7:30 p.m. Fri–Sat, 4 p.m. Sun, Arlene Schnitzer Concert Hall, $35–125
Praise be! It’s time for the annual foot-stomping, hand-clapping, spirit-raising joy of Gospel Christmas. For the 20th year, the best gospel singers from churches all over the Northwest join with the Oregon Symphony to raise their voices, and the roof.
8 p.m. Fri–Sat, 3 p.m. Sun, Newmark Theatre, $18–50
The Portland Gay Men’s Chorus, which numbers some 140 singers, returns to the Newmark with its popular holiday event—expect an unmissable blend of seasonal sass and emotional uplift. (“Pink Christmas,” anyone?) For more on the choir, including their landmark trip to China earlier this year, check out our story.
8 p.m. Sun, The Old Church, SOLD OUT
The Portland singer-songwriter places motherhood, in all its depth and danger, at the center of this year’s Cusp. Her textured, dreamy vocals will deliver an emotional gut punch in this intimate setting.
OPENING Vampire Tapestry
7:30 p.m. Thu–Sat, 5 p.m. Sun, Chapel Theatre, $20–30
A psychotherapist tries to figure out why her patient suffers from delusions of being a vampire. Is it PTSD? Bipolar disorder? Or is he really one of the undead? Portlander Tobias Andersen (who also directs) adapted the show from Unicorn Tapestry, a Nebula Award-winning novella by Suzy McKee Charnas.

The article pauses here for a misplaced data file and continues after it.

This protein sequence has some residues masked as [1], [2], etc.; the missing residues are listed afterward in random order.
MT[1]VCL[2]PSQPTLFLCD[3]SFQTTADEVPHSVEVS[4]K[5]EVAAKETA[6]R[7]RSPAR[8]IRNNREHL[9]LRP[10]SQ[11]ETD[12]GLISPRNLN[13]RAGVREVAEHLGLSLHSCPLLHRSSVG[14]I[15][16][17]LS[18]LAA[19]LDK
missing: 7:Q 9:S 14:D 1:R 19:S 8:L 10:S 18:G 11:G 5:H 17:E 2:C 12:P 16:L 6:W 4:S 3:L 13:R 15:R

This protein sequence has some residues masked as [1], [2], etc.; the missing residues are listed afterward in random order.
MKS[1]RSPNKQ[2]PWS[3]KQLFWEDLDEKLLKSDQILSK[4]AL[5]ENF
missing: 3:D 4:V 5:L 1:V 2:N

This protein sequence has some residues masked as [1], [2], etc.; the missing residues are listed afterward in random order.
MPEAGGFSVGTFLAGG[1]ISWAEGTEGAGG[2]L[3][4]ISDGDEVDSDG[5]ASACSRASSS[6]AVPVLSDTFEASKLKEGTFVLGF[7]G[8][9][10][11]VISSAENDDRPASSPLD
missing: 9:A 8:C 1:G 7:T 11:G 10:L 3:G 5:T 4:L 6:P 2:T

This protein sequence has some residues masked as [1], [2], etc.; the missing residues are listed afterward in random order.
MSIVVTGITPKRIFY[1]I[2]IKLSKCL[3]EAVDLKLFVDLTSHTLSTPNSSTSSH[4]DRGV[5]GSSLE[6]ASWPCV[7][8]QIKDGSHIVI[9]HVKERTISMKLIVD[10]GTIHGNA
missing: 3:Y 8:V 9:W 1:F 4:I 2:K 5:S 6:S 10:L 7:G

8 p.m. Thu–Sun, Northwest Children's Theatre, $25–40
Written by Joe Landry and directed by Beth Harper for Artists Rep (but being staged at Northwest Children's Theatre), It’s A Wonderful Life: A Live Radio Play is a new take on an old classic. George Bailey takes over his father and uncle’s business, but a dire mistake puts George in a disastrous position and he contemplates taking his life on Christmas Eve—until a pleasant stranger intervenes and changes George’s path. In a review of a Connecticut production of the show, Anita Gates of the New York Times said “it’s easy for the audience to get caught up in the fun."
7 p.m. Thu–Fri, 2 and 7 p.m. Sat–Sun, Portland Playhouse, $19–39
For the sixth year running, Portland Playhouse brings back its kicky, song-filled take on the Dickens classic.